“We were very sad to see Scott’s [Bookstore] go, so we do our best to insure that local authors have a place with us. We support our local authors like Jeff Bishop, Christina Barber and always make sure we have a copy of ‘Murder in Coweta County’ that’s available for sale,” said James.
As new owners, the Johnsons had their work cut out for them and James believes it will be a continuing process for the foreseeable future.
“We certainly have something going on every day here,” said James. “Obviously, one of our main goals is letting the public know that the store is under new ownership, so we spend as much time as possible trying to promote that aspect.”
“Oh, we’re constantly cleaning and reorganizing,” said Christy. “Advertising sure has helped a lot. The previous owners never advertised and as a result, they almost let the whole place die. We have so many people that come up to visit us now and say things like ‘Wow, I never knew you were here,’ which is kind of puzzling since the store has been open since 2009.”
“I’d say taking the time to talk to every customer and show them our gratitude is a very important aspect of our new ownership model,” said James. “We’re trying to regain the foot traffic that might have been lost and we’ve updated our signage to indicate the new shift the store has taken. We wanted to give everything a fresh look.”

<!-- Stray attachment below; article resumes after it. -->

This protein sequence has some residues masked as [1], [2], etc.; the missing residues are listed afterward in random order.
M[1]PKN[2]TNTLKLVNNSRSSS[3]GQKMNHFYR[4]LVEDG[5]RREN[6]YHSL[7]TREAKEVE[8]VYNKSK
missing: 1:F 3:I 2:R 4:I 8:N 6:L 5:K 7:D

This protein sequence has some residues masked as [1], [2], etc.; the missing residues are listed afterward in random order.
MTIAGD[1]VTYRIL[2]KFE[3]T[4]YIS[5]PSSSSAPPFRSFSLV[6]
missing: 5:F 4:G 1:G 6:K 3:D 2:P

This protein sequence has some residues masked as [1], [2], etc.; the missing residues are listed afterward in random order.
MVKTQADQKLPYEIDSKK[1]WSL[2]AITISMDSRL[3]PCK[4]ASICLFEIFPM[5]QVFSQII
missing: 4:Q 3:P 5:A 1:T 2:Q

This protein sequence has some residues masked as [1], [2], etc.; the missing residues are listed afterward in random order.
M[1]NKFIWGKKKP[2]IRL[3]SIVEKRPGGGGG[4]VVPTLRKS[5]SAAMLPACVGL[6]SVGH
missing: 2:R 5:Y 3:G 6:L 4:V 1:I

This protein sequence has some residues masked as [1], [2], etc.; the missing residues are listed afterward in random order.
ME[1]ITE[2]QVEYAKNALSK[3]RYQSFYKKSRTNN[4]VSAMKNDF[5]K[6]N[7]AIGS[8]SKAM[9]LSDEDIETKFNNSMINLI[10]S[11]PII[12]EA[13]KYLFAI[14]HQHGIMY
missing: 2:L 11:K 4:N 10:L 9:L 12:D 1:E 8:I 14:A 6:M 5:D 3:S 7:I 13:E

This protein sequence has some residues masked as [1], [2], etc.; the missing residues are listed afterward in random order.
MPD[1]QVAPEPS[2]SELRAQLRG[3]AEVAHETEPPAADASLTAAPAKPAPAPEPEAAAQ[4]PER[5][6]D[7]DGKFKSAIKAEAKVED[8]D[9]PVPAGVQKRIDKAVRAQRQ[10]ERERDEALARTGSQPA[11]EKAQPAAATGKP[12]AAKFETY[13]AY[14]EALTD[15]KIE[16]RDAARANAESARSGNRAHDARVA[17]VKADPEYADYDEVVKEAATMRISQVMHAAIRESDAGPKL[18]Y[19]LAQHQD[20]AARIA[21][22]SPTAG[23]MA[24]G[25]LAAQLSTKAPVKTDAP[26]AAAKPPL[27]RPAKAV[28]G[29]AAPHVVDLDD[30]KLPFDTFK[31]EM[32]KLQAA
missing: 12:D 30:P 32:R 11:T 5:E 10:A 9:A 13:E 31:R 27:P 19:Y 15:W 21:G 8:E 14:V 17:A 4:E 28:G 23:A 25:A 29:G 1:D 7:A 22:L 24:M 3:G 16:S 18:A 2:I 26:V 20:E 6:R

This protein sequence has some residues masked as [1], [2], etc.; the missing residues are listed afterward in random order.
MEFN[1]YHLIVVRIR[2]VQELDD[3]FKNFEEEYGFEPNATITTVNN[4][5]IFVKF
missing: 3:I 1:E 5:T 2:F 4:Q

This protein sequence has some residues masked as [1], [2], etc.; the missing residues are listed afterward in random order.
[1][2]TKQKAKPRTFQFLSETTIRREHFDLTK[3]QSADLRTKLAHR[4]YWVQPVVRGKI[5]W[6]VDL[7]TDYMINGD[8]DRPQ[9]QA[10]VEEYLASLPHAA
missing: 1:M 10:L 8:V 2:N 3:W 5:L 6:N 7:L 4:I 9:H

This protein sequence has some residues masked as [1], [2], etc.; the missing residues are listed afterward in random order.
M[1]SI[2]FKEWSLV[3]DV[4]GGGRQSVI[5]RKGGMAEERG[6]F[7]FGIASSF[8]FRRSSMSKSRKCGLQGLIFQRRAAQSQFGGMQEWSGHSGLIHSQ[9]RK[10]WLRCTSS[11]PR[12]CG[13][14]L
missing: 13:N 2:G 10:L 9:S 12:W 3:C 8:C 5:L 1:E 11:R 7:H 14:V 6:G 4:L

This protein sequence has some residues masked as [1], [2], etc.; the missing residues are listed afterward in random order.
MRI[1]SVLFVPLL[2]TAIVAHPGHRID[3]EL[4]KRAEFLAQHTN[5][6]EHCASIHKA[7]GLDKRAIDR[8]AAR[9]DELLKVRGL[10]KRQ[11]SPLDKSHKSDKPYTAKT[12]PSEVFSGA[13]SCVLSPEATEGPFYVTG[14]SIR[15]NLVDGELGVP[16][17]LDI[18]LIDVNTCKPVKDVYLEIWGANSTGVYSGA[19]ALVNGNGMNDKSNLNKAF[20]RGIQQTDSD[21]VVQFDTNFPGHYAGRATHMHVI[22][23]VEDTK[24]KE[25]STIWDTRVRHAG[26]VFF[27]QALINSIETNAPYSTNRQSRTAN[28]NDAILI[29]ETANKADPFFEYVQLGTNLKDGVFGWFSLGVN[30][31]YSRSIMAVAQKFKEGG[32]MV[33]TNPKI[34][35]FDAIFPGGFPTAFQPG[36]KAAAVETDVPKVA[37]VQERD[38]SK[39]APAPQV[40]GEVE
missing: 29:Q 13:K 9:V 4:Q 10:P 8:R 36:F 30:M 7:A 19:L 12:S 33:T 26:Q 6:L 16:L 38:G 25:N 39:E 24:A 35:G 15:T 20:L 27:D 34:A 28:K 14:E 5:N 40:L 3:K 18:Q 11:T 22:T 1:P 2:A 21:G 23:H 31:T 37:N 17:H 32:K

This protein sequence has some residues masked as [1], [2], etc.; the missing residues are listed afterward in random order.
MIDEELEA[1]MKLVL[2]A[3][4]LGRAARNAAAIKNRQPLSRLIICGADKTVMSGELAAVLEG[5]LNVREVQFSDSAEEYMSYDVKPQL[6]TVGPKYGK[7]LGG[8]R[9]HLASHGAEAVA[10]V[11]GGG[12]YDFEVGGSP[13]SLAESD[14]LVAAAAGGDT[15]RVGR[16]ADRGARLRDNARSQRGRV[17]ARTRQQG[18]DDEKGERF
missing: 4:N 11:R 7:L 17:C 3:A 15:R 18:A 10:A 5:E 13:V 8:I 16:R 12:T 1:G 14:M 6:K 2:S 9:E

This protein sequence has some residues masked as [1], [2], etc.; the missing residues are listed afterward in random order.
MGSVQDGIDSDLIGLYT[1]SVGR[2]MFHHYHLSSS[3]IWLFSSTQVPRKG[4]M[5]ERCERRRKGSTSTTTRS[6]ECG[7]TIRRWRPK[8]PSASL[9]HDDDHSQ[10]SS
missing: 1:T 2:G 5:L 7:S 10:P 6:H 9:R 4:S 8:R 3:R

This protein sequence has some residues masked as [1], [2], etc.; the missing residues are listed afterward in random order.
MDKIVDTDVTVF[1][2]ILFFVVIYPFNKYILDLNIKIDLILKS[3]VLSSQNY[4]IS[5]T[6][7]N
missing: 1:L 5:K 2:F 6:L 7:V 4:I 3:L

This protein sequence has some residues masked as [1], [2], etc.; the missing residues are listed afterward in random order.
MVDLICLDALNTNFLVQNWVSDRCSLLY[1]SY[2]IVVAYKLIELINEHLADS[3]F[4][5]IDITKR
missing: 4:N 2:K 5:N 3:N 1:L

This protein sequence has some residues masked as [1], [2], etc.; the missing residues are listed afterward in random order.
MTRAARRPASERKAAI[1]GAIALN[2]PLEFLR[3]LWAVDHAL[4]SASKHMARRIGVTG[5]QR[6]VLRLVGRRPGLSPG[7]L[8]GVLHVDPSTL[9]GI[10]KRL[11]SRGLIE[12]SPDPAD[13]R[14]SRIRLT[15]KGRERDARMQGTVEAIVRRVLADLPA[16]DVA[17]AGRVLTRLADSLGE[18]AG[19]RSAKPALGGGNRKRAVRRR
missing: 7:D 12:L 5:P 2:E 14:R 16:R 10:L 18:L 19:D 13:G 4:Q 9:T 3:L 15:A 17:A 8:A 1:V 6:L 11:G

Part of the shift in the store’s new direction has been Johnson’s creation of Newnan Tactical & Surplus, a store-within-a-store concept which focuses on the sales of new and used tactical and military surplus items.
“It’s a very unique idea,” said James. “We want to cater from the vintage collectors of military surplus to the active members of public safety. It’s a little bit of old and a little bit of new and ties in with my love of military memorabilia.”
The surplus area initially started in a small vendor area which had recently been cleared out.
“I saw the potential a year ago for this when I was still just a vendor here,” said James. “We opened the area in October and it has already surpassed the annual goals I had set for it. It’s quickly becoming a very important part of the store and we’re already expanding it.”
James recalls the moment which validated his idea for the shop.